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U.S., Canadian railroads register carload declines in March, AAR says


After a promising January and February, March was a letdown for U.S. railroads. Carloads totaling 1.3 million units declined 0.1 percent and intermodal loads totaling 856,404 units decreased 5.7 percent compared with March 2007’s totals, according to Association of American Railroads (AAR) data.

Out of 19 major commodity categories, 12 posted declines, including motor vehicles and equipment (19.4 percent), and crushed stone, sand and gravel (13.4 percent). Grain and coal were two of the few bright spots, increasing 13.9 percent and 5.9 percent, respectively.

“Recent disappointing economic news helps explain why rail traffic is not more robust,” said AAR Senior Vice President John Gray in a prepared statement. “For example, the Department of Commerce recently reported that construction spending is down, which helps explain why carloads of crushed stone, sand and gravel are down, [and] weak consumer spending and the weak dollar help explain why intermodal volume is down.”

During the first quarter, U.S. railroads originated 4.2 million carloads, up 1.1 percent, and 2.8 million intermodal loads, down 4.1 percent compared with first-quarter 2007’s totals. Total volume reached an estimated 431.5 billion ton-miles, representing a 2.3 percent year-over-year increase.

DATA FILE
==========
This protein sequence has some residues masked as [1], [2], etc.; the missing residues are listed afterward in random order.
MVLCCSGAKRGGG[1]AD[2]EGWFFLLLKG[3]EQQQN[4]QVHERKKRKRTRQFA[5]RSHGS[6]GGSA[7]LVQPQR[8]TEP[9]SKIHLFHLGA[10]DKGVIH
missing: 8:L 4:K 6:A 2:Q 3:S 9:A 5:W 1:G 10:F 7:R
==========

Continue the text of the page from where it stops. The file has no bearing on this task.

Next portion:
Canadian railroads had a trying March, too. Their carloads dropped 7.7 percent to 296,253 units and intermodal volume decreased 2.7 percent to 182,157 units compared with March 2007’s totals. Through the first quarter, Canadian roads originated 951,331 carloads, down 2.5 percent, and 593,924 containers and trailer, up 4.7 percent.

On a combined cumulative-volume basis through the first quarter, 12 reporting U.S. and Canadian railroads originated 5.1 million carloads, up 0.4 percent, and 3.4 million containers and trailers, down 2.7 percent year over year.

Contact Progressive Railroading editorial staff.

More News from 4/4/2008